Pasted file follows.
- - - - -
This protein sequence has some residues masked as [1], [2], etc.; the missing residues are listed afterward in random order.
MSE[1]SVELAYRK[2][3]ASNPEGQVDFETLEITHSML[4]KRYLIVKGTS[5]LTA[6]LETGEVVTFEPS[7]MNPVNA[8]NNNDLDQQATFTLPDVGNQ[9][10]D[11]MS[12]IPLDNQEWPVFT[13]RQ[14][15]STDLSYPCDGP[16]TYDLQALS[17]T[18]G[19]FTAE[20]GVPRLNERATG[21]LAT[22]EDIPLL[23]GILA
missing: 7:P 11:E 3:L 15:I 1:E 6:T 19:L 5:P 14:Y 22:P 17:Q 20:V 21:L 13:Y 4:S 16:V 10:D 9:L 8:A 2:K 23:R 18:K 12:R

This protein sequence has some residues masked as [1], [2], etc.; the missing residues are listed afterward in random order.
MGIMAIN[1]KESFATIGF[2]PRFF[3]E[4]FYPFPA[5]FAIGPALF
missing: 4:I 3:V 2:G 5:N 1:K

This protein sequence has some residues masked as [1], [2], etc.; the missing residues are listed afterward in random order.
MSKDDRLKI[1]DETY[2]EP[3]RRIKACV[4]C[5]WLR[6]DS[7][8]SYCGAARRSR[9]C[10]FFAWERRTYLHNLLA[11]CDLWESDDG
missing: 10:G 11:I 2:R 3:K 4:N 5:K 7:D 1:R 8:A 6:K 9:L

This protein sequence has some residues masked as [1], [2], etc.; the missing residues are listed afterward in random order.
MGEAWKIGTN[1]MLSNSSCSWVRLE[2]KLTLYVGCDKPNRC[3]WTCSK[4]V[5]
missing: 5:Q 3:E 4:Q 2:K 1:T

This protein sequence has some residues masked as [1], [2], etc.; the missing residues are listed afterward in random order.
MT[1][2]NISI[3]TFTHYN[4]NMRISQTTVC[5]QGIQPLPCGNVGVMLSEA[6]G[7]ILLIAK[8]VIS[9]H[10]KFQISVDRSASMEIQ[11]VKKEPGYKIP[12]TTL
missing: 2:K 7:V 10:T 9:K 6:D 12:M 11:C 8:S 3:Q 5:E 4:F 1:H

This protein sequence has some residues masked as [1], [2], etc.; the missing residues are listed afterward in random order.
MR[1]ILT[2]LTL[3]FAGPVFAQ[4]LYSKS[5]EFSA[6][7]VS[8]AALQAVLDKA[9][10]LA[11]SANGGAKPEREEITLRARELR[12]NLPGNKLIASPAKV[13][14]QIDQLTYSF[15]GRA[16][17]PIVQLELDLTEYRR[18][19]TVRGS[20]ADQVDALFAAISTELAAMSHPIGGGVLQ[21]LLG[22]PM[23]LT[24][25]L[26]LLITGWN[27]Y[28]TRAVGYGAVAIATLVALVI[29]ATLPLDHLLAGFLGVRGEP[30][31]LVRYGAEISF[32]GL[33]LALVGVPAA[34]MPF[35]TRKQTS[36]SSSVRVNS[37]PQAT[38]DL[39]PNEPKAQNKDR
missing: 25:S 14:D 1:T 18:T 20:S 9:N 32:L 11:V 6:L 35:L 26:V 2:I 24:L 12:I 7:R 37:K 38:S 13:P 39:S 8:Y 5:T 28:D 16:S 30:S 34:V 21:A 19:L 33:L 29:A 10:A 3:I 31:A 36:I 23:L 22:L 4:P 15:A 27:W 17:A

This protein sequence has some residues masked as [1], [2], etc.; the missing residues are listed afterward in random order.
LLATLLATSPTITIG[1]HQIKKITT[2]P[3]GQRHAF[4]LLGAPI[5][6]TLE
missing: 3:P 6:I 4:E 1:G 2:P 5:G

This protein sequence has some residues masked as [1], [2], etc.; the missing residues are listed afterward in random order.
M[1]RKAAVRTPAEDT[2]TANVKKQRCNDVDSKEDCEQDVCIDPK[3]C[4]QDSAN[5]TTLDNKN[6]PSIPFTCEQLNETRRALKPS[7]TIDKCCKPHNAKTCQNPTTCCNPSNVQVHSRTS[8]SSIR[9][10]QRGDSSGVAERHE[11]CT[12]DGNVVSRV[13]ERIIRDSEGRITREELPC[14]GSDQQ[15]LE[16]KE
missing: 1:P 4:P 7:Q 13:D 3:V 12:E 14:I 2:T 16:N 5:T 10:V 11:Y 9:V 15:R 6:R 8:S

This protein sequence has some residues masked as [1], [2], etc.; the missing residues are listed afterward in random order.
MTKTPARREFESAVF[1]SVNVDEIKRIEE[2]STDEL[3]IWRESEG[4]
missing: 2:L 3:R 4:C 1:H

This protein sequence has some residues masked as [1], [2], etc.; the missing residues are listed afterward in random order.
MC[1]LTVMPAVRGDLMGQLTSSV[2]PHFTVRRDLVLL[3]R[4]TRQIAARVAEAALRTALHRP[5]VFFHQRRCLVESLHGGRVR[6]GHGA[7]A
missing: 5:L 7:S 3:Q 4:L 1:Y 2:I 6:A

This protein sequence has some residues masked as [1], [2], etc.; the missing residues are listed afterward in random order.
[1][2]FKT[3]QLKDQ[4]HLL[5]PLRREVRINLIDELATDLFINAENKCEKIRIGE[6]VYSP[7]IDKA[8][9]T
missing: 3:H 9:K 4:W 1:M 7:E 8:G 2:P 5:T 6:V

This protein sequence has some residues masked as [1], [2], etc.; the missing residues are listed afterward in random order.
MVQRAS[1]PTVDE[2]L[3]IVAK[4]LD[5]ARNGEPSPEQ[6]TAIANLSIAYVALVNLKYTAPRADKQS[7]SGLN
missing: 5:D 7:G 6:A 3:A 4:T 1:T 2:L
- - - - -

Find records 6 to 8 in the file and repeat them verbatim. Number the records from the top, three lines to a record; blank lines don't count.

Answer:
This protein sequence has some residues masked as [1], [2], etc.; the missing residues are listed afterward in random order.
MR[1]ILT[2]LTL[3]FAGPVFAQ[4]LYSKS[5]EFSA[6][7]VS[8]AALQAVLDKA[9][10]LA[11]SANGGAKPEREEITLRARELR[12]NLPGNKLIASPAKV[13][14]QIDQLTYSF[15]GRA[16][17]PIVQLELDLTEYRR[18][19]TVRGS[20]ADQVDALFAAISTELAAMSHPIGGGVLQ[21]LLG[22]PM[23]LT[24][25]L[26]LLITGWN[27]Y[28]TRAVGYGAVAIATLVALVI[29]ATLPLDHLLAGFLGVRGEP[30][31]LVRYGAEISF[32]GL[33]LALVGVPAA[34]MPF[35]TRKQTS[36]SSSVRVNS[37]PQAT[38]DL[39]PNEPKAQNKDR
missing: 25:S 14:D 1:T 18:T 20:S 9:N 32:L 11:V 6:L 35:L 26:V 2:I 24:L 12:I 7:R 37:K 38:S 13:P 39:S 8:Y 5:T 28:D 16:S 30:S 34:V 21:A 19:L 33:L 29:A 10:A 3:I 31:A 36:I 23:L 22:L 4:P 15:A 27:W 17:A

This protein sequence has some residues masked as [1], [2], etc.; the missing residues are listed afterward in random order.
LLATLLATSPTITIG[1]HQIKKITT[2]P[3]GQRHAF[4]LLGAPI[5][6]TLE
missing: 3:P 6:I 4:E 1:G 2:P 5:G

This protein sequence has some residues masked as [1], [2], etc.; the missing residues are listed afterward in random order.
M[1]RKAAVRTPAEDT[2]TANVKKQRCNDVDSKEDCEQDVCIDPK[3]C[4]QDSAN[5]TTLDNKN[6]PSIPFTCEQLNETRRALKPS[7]TIDKCCKPHNAKTCQNPTTCCNPSNVQVHSRTS[8]SSIR[9][10]QRGDSSGVAERHE[11]CT[12]DGNVVSRV[13]ERIIRDSEGRITREELPC[14]GSDQQ[15]LE[16]KE
missing: 1:P 4:P 7:Q 13:D 3:V 12:E 14:I 2:T 16:N 5:T 10:V 11:Y 9:V 15:R 6:R 8:S